Descanso’s Botanical Garden Art from a Landfill
Descanso Gardens’ new exhibit challenges what a botanical garden is with art sourced from a landfill
PUBLISHED: April 14, 2022 at 8:01 a.m. | UPDATED: April 14, 2022 at 8:01 a.m.
Adam Schwerner has been in love with plants since he was a little boy.
For the Laguna Beach resident and director of horticulture and resort enhancement for the Disneyland Resort, working with soil and cultivating plants is a meditative, almost spiritual, experience.
So walking through the 150-acre Descanso Gardens in La Cañada Flintridge, surrounded by its oak forest, flowers, fruit trees and streams, is like being in a cathedral for the self-proclaimed horticultural nerd.
But Schwerner is also a cutting-edge artist whose latest installation may uproot what people expect to see at a garden.
“Botanical gardens are rich botanical cathedrals and then you throw in art in that, it’s almost impossible for it to get any better,” said Schwerner, a few days before the April 16 opening of his latest installation “Your (Un)natural Garden,” at Descanso. It runs through Jan. 8, 2023.
The exhibition is made up of eight multimedia immersive art installations located outdoors and in the Sturt Haaga Gallery and Boddy House.
But while this is happening at Descanso, and Schwerner is an expert gardener, don’t expect anything wrapped flowers or decorated with plants and other greenery.
Instead, Schwerner’s work is edgy, bright and loud, with much of it made up of items he found at a landfill, including things such as ladders, bicycle tires, old chairs and wires.
Some of the installations include rooms full of feather boas and hanging bells, colorful sculptures and an area completely covered in fluffy pink material.
“Not everyone is going to love it. This isn’t about making everyone happy; this is about causing conversation, about causing people to participate and observe and engage,” he said.
“It’s about challenging people’s expectations about what a botanical garden is and what art is,” Schwerner added.
Schwerner started growing tomatoes at the age of 10 and turned his boyhood passion into a career, earning a bachelor’s degree in ornamental horticulture from Rutgers University and a master’s in business administration from Chapman University.
In his current gig at Disney he leads a team that is in charge of the planting, maintenance and upkeep of all of the plants at the Anaheim parks.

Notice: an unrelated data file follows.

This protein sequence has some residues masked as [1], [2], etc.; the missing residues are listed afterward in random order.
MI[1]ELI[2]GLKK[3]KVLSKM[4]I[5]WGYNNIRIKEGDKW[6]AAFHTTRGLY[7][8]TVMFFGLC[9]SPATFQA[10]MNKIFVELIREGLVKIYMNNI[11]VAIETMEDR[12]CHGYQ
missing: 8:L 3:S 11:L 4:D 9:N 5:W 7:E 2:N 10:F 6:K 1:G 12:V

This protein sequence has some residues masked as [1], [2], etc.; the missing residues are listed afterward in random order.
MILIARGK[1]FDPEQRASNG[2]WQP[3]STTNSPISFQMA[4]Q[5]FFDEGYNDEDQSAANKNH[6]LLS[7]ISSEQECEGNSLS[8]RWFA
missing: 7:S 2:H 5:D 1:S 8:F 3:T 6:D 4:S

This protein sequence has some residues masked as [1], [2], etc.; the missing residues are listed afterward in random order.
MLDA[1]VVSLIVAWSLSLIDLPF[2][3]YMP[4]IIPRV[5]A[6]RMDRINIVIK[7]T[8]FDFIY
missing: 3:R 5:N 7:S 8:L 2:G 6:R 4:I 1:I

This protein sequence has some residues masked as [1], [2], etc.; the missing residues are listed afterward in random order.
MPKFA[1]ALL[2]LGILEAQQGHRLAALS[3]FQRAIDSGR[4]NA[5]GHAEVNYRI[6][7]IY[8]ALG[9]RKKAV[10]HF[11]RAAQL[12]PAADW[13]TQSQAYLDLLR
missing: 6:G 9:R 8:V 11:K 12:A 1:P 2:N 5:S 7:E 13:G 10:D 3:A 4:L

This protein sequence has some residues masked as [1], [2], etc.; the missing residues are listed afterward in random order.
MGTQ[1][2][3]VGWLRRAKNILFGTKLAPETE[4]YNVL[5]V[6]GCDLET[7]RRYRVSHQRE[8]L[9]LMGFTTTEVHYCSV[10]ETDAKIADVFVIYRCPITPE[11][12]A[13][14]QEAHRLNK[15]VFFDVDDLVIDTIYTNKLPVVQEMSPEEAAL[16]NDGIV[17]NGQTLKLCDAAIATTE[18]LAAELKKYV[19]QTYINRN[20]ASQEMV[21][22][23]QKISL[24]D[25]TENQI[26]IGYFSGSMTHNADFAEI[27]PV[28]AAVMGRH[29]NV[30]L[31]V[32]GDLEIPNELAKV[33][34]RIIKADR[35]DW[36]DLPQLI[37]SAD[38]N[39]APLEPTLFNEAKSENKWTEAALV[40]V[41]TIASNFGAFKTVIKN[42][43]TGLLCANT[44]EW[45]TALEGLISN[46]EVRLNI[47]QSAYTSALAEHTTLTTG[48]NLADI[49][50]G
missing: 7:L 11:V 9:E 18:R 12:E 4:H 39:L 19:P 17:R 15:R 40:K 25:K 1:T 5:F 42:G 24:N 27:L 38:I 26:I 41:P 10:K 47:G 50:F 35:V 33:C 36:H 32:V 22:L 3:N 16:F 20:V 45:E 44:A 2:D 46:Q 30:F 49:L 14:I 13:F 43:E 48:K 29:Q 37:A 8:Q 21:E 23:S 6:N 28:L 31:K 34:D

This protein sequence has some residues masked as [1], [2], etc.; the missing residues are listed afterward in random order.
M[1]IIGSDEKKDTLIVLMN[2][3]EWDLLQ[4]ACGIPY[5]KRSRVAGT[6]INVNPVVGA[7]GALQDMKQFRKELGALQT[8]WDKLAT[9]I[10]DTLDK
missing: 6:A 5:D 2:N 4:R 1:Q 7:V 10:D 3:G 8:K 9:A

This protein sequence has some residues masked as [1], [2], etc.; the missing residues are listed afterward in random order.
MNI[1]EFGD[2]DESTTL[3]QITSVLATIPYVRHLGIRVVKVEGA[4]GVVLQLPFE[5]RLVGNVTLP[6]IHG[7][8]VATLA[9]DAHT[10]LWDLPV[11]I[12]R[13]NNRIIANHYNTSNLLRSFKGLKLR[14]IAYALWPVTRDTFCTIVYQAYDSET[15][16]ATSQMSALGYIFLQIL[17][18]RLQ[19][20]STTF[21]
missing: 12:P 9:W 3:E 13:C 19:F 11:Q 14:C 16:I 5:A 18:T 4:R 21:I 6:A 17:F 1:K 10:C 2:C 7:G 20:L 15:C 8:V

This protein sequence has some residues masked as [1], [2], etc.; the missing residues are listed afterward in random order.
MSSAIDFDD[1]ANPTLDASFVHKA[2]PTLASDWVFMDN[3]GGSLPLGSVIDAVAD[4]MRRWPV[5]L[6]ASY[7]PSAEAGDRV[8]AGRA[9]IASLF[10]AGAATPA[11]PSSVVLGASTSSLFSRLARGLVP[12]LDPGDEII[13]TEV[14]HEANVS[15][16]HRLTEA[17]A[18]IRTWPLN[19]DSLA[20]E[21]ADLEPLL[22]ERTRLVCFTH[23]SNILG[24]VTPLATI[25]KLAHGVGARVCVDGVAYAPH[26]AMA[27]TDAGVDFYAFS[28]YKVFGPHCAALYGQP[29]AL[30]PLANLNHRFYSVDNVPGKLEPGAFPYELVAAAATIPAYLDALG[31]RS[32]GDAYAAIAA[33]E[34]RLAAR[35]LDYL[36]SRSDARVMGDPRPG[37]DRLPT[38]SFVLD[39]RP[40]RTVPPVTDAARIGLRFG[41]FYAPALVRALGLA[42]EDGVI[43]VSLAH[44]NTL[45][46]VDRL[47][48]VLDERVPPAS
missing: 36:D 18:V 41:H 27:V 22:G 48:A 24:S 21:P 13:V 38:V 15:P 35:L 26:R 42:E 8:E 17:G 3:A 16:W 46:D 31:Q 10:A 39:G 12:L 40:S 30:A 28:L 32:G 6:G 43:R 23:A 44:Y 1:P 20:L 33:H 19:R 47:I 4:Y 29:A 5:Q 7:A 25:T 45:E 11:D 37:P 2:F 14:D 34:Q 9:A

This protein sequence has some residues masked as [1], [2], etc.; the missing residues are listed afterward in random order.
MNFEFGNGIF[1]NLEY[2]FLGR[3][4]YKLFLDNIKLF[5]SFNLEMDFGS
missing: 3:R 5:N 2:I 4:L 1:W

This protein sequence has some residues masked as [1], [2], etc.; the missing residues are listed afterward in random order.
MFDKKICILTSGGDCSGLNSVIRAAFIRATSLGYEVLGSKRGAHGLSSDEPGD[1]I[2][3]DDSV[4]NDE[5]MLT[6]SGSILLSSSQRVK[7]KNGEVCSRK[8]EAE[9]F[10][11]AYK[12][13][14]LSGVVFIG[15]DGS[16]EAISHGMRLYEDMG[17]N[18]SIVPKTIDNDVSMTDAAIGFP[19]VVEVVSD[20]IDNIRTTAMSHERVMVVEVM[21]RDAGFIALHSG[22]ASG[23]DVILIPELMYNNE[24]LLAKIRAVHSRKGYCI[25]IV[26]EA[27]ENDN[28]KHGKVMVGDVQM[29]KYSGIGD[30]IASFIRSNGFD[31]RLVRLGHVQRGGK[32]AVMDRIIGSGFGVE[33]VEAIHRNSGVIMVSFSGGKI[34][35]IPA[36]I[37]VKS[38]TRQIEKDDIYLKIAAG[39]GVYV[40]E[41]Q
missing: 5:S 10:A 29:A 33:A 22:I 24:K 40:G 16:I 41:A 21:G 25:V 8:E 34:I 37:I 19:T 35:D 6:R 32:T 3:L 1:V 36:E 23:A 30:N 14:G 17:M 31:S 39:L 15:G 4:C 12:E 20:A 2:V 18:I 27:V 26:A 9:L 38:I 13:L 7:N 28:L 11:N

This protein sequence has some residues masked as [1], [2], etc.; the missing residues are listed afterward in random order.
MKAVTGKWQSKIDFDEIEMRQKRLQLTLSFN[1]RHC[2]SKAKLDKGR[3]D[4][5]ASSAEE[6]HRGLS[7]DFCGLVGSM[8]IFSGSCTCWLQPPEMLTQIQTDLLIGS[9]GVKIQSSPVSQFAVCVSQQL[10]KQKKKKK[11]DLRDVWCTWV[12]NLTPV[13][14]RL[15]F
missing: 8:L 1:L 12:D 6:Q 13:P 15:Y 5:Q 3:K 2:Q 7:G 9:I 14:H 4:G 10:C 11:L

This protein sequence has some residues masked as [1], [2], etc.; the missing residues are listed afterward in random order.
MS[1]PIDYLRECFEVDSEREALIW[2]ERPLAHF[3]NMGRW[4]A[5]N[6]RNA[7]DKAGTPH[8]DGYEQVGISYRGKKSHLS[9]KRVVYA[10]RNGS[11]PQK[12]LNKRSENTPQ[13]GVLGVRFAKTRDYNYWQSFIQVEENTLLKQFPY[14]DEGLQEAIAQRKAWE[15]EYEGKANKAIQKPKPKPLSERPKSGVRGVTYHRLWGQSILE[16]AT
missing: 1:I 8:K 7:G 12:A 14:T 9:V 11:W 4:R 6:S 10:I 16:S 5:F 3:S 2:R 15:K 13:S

Follow the Snakeaways
He also works privately as an artist, creating installations like his latest at Descanso, which begin with the six “Snakeaways.”
The Snakeaways sculptures are made up of found materials and pieces of wood that Schwerner has painted all sorts of colors.
They resemble psychedelic tree trunks that dot the Descanso pathways, leading visitors to the two galleries that house the majority of the work. They also set the tone for the entire exhibit.
“In a way they don’t belong but in a way they kind of do. They’re kind of natural but then they’re not. They’re made of this semi-natural material, they’re painted non-natural colors. So they are unnatural, and they are in your garden,” Schwerner said.
Follow the sculptures and you’ll find the Sturt Haaga Gallery, where one room is decked out in dozens and dozens of brass bells hanging from red ropes.
When the exhibition opens the bells will ring and microphones will project the sound out into the garden. The installation is called “All the Bells.”
Next to that is a room covered from wall to wall in pink shag-carpet-like material. The installation is called “The Uncomfy Room.”
It’s a place where people can relax, play, take selfies or just pretty much do whatever.
But yeah, don’t get too comfy.
“It’s also a little bit tweaked, and a little bit disturbing. There will be a soundtrack that will be uncomfortable and that’s the intent,” he said.
The garden’s historic Boddy House, which was built in the 1930s, has undergone a surreal transformation for this exhibition.
The dark wooden door has been painted a bright pink and once people walk in it will kind of be like walking into the Mad Hatter’s summer home, if he liked feather boas instead of hats and he was planning an apocalyptic tea party.
One room in the house is filled with hanging feather boas. Obviously, this is called “The Boa Room,” and it resembles a wild kelp forest of sorts that you can walk through.
Next to that is the dining room, which for the exhibition is being dubbed “Agora: Sculptural Chairs & Meeting Table.”
That’s where Schwerner has created dozens of colorful weird chairs decorated with items he found in an Irvine landfill.
Some chairs are wrapped in wires, one has a seat fitted on springs so people can bounce around, another is fitted with several bicycle tires that make it look like an off-road wheelchair.
There’s also a large dining table with 13 red chairs around the table. It’s all decorated with handmade utensils while a bowl filled with colored golf balls is placed in the center for some reason.
Schwerner wants this to be a gathering place so the space will be available for rent once the exhibition opens.
“I hope that people who come to visit here will collaborate with me to make these things come alive,” he said.
If you go
When: 10 a.m.-6 p.m. Monday-Friday; 10 a.m.-4 p.m. Saturday and Sunday. April 16-Jan.18
Where: Descanso Gardens, 1418 Descanso Drive, La Cañada Flintridge
Tickets: $15 for adults, $11 for seniors (65 and older) and students,$5 children (5–12 years old) and children 4 years and younger enter free